Lolita Jackson was at her desk on the 72nd floor of the World Trade Center, feeling like she was working on top of the world. Then a bang was heard and it was possible to perceive smoke coming in through an elevator shaft.
Not sure what was happening, she joined thousands of other office workers on a harrowing trek up dark, smoky stairwells until she emerged at the scene of a terrorist attack.
It was not September 11, 2001. It was February 26, 1993, when a deadly attack killed six people, one of them pregnant, and injured more than 1,000, becoming a harbinger of the terrorism that still awaited the twin towers.
Jackson is hopeful that Sunday’s 30th anniversary will serve as a reminder that, even though decades have passed since the seismic acts of terrorism in America’s most populous city, no one, anywhere, can say that the threat of mass violent attacks has ended.
She knows this more personally than most: On September 11, she had to evacuate the South Tower of the WTC (World Trade Center) again.
“I am a living testimony that it can happen to one, and it can happen twice,” he said.
Relatives of the victims, survivors, dignitaries and others gathered at the World Trade Center for a ceremony that included the reading of the names of the six people killed in the 1993 bombing. Other events related to the anniversary include a mass held held on Sunday at a church near the WTC and a panel discussion on Monday at the 9/11 Memorial Museum.
A bell was rung and a minute’s silence was observed to commemorate the moment the attack occurred, at 12:18 p.m. Relatives of the victims and others placed roses next to their names, which are inscribed in one of the 9/11 memorial ponds.
Governor Kathy Hochul, Mayor Eric Adams and Senate Majority Leader Chuck Schumer were among the speakers honoring the lives lost and mourning the loss of innocence following the attack.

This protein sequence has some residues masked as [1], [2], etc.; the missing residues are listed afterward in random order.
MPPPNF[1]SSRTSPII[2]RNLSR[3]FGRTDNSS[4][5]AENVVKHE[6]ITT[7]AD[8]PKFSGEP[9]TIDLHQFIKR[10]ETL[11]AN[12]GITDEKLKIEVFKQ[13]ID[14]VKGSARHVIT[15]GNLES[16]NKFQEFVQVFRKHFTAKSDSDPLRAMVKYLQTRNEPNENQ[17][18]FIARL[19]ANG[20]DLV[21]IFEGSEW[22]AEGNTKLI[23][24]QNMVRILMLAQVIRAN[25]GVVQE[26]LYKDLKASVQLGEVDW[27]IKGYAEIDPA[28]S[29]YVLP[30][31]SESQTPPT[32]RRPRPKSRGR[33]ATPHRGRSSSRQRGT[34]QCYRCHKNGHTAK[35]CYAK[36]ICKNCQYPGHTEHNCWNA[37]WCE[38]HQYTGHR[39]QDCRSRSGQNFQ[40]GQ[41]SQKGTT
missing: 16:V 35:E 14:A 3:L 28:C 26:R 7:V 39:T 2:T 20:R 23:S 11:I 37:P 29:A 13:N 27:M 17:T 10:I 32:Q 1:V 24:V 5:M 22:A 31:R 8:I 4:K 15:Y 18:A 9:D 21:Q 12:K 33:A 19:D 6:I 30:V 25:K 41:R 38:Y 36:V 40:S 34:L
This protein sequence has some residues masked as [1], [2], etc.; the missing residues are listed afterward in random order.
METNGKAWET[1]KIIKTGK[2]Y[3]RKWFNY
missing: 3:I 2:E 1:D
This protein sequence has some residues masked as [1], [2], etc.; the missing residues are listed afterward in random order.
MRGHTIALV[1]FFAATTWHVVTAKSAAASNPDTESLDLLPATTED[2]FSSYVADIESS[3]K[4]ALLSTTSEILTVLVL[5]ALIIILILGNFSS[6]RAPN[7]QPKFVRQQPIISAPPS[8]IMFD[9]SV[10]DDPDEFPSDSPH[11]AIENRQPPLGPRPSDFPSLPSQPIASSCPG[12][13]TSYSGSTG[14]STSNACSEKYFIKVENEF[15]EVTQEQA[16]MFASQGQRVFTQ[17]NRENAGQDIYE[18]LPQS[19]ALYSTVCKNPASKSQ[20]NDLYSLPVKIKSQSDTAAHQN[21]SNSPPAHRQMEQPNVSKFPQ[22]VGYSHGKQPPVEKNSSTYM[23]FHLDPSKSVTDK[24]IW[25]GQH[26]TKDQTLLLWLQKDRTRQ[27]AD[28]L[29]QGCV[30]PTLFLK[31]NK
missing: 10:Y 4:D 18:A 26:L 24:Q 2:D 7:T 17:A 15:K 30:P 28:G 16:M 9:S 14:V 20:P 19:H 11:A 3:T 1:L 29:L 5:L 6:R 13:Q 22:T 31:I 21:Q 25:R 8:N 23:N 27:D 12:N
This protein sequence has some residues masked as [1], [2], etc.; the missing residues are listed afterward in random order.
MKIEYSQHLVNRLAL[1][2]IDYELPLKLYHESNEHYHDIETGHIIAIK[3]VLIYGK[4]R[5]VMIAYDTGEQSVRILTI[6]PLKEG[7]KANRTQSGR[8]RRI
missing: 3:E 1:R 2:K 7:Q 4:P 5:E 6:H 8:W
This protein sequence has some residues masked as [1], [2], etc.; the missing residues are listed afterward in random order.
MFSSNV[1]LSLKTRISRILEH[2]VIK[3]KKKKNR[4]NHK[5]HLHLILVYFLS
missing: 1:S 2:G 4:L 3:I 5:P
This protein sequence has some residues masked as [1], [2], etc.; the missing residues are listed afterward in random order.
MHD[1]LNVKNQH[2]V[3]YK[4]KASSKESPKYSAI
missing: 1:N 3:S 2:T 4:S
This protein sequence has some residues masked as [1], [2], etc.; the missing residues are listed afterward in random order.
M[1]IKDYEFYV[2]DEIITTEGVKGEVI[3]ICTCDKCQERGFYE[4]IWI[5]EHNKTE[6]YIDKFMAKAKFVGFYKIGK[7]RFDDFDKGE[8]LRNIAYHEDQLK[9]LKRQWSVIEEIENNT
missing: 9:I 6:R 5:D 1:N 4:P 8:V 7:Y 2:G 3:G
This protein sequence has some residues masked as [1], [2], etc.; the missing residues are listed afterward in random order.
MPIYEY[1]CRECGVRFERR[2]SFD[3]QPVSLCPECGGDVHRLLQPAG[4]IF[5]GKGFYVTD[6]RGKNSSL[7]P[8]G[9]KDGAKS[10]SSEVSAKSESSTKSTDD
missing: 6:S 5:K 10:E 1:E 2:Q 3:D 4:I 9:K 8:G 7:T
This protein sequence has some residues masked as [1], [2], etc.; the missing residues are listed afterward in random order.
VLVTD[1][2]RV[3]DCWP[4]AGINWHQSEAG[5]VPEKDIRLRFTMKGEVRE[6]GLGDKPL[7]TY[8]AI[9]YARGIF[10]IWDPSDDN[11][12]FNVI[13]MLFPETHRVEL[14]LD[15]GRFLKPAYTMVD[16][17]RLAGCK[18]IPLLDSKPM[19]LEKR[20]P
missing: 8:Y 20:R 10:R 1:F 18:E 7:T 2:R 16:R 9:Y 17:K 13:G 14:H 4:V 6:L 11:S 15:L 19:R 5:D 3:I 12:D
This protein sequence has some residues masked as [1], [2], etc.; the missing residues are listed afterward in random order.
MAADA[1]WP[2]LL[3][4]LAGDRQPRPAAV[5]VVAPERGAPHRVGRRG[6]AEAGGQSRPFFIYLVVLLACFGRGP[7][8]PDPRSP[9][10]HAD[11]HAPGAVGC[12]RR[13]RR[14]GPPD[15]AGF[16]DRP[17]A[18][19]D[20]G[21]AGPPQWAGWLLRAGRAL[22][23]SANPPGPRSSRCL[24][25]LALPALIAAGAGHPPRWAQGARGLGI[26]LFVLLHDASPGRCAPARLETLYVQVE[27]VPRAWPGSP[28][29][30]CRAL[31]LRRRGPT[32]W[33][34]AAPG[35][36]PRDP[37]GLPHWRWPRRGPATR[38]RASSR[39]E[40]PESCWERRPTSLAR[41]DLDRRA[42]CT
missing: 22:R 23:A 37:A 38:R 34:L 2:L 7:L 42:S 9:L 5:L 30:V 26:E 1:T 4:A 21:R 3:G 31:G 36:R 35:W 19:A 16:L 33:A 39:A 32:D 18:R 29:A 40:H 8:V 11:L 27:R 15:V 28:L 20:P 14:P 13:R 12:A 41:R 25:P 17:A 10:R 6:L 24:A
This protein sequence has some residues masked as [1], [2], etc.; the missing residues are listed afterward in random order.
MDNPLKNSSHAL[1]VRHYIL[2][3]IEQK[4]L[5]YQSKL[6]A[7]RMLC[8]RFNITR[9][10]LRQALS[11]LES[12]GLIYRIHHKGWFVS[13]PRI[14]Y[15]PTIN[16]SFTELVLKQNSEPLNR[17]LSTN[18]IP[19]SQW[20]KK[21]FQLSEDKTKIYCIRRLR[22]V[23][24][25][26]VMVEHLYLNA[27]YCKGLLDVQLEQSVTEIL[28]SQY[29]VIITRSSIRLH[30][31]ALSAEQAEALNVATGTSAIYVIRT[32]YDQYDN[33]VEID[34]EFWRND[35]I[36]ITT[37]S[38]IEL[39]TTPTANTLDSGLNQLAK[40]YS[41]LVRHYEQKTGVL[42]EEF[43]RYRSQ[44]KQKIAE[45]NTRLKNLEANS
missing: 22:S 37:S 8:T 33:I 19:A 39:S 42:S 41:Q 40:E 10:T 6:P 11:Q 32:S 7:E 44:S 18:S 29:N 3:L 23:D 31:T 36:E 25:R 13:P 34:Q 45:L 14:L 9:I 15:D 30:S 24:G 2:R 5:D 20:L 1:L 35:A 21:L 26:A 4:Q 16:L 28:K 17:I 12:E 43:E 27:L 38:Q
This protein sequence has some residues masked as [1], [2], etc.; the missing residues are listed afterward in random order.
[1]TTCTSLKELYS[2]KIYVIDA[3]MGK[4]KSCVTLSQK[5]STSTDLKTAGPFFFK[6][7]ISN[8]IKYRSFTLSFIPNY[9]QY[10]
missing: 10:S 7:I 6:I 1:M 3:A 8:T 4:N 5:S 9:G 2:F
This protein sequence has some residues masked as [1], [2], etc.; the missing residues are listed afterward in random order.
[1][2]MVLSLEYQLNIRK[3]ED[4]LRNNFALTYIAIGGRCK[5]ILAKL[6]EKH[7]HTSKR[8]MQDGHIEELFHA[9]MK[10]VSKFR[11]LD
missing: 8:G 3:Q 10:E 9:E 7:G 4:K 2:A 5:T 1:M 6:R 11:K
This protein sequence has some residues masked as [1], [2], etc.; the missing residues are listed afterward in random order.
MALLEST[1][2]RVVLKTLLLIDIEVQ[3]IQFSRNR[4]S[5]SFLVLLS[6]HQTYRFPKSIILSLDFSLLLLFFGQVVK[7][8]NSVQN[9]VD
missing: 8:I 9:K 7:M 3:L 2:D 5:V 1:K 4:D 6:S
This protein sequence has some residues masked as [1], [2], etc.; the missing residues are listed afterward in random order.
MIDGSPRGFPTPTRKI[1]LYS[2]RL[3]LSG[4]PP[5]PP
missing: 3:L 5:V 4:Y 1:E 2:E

“Today, 30 years later, we are still feeling the impact of that event,” said Stanley Brezenoff, a survivor of the attack and who at the time was the director of the government agency that owned the WTC. “The pain we harbor for those we lost…we feel and share the grief that families have felt for all these years. That won’t change, even years down the line.”
Charlie Maikish, the executive in charge of the World Trade Center at the time, said the bombing was a “wake-up call” and that the security protocols put in place afterward — which included evacuation drills, emergency lights on ladders and new fire control panels — likely helped save thousands of lives in the 9/11 attacks.
The blast at noon, detonated in a rental van in an underground parking lot, revealed that Islamic extremists wanted to destroy the WTC’s Twin Towers. But the memory of the attack in the public memory was largely clouded after the events of September 11. Even the source that remembered the attack was crushed that day.
But to some survivors and relatives of the victims, the 1993 attack still seems like a warning that went unheeded, a loss that seems ignored and a lesson that still needs to be learned.
“The bombing of the World Trade Center in 1993 was the powder keg for the 9/11 attacks,” said Andrew Colabella, a cousin of John DiGiovanni, who was killed by the bomb. Colabella feels that the first attack is largely remembered as “a momentary irregularity,” rather than an alarm, in the history of international terrorism.